News | Digital Radiography (DR) | February 10, 2016

Guitar Maker and Partners Launch Image, Sound Waveform Technology Company

Patented image technology develops sharper X-ray images with significantly less radiation exposure

Digital Harmonic, X-ray technology, Paul Reed Smith

Standard x-ray image before (left) and after (right) Digital Harmonic's technology is applied. Image courtesy of Business Wire.

February 10, 2016 — Legendary guitar maker Paul Reed Smith, founder of PRS Guitars, is part of a group that launched a new technology in November to develop enhanced sharper X-rays while significantly reducing radiation exposure to patients and medical providers. The group includes a team of renowned scientists and physicians and a former commissioner of the U.S. Food and Drug Administration (FDA). 

The new company, Digital Harmonic LLC, has developed a proprietary and patented image and waveform technology that aims to revolutionize how the medical community implements X-rays. The company has already raised $5 million and is seeking to raise another $5 million to fund its growth.

The technology is the result of a decade of research that started with Paul Reed Smith’s late father Jack Smith, an applied mathematician. Combining his understanding of precision mathematics and physics together with his son Paul’s understanding of sound and harmonics from guitar making created the technology.

“We figured out how to extract previously undetected data out of complex sound waveforms and then applied that new theory to create remarkably detailed images,” said Smith. “The potential for the medical community to be able to get much more precise images is exciting.”

Smith continued, “Most existing medical solutions are either chemical, radiation or mechanical. This new approach proposes a mathematical and physics solution for medicine.”

Digital Harmonic has assembled an advisory board of nationally prominent scientists and medical experts who will help guide the development of its products, including:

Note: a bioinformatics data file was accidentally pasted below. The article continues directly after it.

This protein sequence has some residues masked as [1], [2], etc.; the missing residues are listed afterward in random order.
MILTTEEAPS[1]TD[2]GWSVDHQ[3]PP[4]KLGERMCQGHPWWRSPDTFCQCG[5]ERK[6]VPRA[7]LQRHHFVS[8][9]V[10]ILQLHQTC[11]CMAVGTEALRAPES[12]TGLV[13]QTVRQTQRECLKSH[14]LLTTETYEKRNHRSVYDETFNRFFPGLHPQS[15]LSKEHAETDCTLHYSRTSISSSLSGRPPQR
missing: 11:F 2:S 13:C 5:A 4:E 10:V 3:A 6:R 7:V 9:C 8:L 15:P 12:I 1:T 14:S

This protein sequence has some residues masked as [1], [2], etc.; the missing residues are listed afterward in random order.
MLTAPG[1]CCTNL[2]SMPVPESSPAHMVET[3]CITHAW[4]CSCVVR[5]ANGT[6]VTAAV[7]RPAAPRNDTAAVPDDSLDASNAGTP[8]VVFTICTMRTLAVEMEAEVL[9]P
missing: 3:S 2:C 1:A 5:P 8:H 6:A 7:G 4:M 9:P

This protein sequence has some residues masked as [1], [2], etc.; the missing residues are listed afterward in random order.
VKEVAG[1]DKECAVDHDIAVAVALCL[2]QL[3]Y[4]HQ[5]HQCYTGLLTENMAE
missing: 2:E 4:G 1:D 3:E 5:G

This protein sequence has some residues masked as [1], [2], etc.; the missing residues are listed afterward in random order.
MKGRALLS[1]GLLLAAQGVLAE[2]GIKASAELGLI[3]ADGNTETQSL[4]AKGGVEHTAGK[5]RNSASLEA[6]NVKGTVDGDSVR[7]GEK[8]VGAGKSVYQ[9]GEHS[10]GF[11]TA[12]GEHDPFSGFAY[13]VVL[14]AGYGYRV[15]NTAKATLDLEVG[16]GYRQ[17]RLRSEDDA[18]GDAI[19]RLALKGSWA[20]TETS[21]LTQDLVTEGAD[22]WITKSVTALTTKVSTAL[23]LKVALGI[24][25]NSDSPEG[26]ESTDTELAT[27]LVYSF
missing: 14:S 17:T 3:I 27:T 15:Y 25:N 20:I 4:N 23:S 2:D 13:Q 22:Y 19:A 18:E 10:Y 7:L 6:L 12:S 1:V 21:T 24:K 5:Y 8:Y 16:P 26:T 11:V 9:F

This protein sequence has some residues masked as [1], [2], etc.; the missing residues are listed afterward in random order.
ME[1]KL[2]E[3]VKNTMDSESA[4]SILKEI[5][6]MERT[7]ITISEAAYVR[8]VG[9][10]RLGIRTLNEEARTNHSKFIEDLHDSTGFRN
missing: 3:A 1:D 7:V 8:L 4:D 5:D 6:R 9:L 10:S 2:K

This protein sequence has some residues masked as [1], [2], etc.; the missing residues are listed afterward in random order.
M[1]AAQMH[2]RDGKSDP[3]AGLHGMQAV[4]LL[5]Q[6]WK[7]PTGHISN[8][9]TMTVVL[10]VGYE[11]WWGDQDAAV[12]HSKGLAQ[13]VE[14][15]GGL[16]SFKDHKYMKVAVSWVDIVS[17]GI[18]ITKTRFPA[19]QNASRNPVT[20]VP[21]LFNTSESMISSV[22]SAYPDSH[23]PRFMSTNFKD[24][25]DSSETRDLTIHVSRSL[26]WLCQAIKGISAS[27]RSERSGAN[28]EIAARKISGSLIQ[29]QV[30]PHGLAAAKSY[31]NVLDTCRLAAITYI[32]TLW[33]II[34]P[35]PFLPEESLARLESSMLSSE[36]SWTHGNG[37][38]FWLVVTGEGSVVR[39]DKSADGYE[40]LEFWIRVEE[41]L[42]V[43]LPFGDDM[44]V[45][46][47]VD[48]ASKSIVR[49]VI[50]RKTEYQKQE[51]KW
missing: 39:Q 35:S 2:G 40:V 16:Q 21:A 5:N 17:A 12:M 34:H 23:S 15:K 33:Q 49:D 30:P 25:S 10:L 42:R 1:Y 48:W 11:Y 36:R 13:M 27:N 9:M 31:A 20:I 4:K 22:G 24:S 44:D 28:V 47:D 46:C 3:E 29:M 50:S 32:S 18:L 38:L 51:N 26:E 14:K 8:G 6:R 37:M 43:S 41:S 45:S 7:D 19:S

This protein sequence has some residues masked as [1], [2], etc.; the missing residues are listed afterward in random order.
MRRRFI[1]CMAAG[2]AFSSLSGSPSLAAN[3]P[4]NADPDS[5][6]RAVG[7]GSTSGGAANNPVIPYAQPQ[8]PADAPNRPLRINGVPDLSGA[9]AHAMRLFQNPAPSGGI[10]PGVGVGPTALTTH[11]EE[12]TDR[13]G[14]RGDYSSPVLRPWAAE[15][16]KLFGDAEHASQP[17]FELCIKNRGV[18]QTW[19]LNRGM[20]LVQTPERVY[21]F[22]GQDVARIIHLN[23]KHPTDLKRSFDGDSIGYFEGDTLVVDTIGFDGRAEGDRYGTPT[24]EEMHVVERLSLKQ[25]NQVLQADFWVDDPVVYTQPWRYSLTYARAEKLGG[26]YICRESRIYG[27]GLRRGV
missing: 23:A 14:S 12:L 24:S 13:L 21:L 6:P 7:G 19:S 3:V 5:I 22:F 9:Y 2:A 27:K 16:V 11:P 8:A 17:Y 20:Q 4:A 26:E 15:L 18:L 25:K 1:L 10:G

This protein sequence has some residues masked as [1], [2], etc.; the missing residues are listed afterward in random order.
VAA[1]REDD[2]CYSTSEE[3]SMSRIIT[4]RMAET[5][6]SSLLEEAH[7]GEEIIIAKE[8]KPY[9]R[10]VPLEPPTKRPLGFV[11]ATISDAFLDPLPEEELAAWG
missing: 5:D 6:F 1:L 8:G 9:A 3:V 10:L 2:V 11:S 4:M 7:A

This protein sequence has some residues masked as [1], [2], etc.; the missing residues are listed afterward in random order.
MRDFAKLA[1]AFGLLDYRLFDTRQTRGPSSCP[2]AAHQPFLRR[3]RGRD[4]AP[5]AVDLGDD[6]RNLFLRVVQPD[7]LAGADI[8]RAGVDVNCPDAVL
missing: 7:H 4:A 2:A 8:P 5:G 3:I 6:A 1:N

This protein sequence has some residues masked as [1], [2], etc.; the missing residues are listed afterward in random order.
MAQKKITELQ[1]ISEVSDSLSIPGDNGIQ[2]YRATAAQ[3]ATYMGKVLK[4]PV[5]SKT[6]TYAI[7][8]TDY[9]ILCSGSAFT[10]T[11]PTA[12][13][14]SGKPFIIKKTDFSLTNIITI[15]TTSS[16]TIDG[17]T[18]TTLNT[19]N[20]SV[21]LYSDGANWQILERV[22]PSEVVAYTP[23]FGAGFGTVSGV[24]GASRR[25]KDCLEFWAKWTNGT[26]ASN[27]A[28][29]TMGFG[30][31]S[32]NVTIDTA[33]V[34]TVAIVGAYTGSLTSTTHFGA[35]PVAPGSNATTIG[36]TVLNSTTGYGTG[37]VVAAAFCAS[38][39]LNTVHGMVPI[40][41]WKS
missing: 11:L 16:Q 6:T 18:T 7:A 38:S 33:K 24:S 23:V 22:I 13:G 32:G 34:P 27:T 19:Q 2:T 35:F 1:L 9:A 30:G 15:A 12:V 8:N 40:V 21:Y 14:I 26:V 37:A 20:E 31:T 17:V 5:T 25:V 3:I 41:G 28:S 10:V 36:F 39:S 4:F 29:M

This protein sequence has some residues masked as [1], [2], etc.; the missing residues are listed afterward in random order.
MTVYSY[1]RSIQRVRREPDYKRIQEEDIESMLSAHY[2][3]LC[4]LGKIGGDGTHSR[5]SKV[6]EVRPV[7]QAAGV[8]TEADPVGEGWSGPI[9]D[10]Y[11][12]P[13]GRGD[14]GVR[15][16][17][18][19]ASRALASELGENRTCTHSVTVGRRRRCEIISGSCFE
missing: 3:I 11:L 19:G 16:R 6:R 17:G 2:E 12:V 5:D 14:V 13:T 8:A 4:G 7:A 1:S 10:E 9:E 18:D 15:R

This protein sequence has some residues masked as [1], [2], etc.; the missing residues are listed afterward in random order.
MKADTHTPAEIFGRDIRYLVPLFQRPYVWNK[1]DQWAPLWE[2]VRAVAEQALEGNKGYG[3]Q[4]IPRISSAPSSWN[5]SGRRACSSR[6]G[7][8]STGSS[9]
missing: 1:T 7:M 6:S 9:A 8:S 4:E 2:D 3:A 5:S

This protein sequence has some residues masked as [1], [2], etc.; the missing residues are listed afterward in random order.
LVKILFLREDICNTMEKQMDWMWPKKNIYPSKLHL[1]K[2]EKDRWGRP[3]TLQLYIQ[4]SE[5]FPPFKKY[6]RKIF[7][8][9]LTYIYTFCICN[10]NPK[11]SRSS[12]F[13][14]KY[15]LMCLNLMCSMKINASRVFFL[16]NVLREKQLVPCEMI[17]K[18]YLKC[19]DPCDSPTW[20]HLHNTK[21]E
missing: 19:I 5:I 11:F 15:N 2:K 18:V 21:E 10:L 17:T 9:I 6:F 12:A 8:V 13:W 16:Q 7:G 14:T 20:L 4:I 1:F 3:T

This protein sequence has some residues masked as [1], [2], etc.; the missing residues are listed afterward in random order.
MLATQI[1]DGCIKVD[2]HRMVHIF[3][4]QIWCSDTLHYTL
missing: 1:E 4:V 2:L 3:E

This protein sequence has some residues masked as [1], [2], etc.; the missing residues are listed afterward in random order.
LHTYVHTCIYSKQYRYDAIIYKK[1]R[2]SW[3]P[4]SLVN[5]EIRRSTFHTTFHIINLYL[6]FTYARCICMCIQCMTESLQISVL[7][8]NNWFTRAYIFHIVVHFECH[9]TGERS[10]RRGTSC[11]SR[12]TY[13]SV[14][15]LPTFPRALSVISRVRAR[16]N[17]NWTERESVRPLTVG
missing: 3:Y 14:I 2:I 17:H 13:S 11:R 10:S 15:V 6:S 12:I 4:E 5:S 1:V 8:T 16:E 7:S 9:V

• Andrew C. von Eschenbach president, Samaritan Health Initiatives Inc., former head of the FDA, and former director, National Cancer Institute;
  • William G. Nelson, M.D., Ph.D., director of the Sidney Kimmel Cancer Center at Johns Hopkins Medical Center;
  • Theodore DeWeese, M.D. professor and chairman of radiation oncology and molecular radiation sciences, Johns Hopkins;
  • John Wong, Ph.D., professor of radiation oncology and molecular radiation sciences, Johns Hopkins;
  • Alex Szalay, Ph.D, professor of astrophysics and computer sciences, Johns Hopkins;
  • Srinivasan Yegnasubramanian, associate professor of oncology, Johns Hopkins;
  • Elliott McVeigh, Ph.D., professor, bioengineering, University of California San Diego;
  • Paul Reed Smith, general managing partner-PRS Guitars and a principal inventor of the company’s proprietary technology; and,
  • Michael C. Hibler, MPA, director of development, Johns Hopkins.

In addition to developing the technology for increasing image resolution for X-rays, the company expects to utilize its patented image, sound and analytic abilities to manufacture products to aid other diagnostic technologies in addition to X-rays.

Smith said the company’s proprietary technology could also have wide applications in the defense community, which relies on access to precise image analysis. The company is currently in contract negotiations with a major defense contractor for the U.S. Navy.

Digital Harmonic LLC commenced operations upon achieving its minimum funding requirement of $5 million. The company will continue to accept subscriptions for additional units until it reaches its maximum initial funding of $10 million. According to a Private Placement Memorandum, each unit is $500,000, which may be fractionalized at the company’s discretion.

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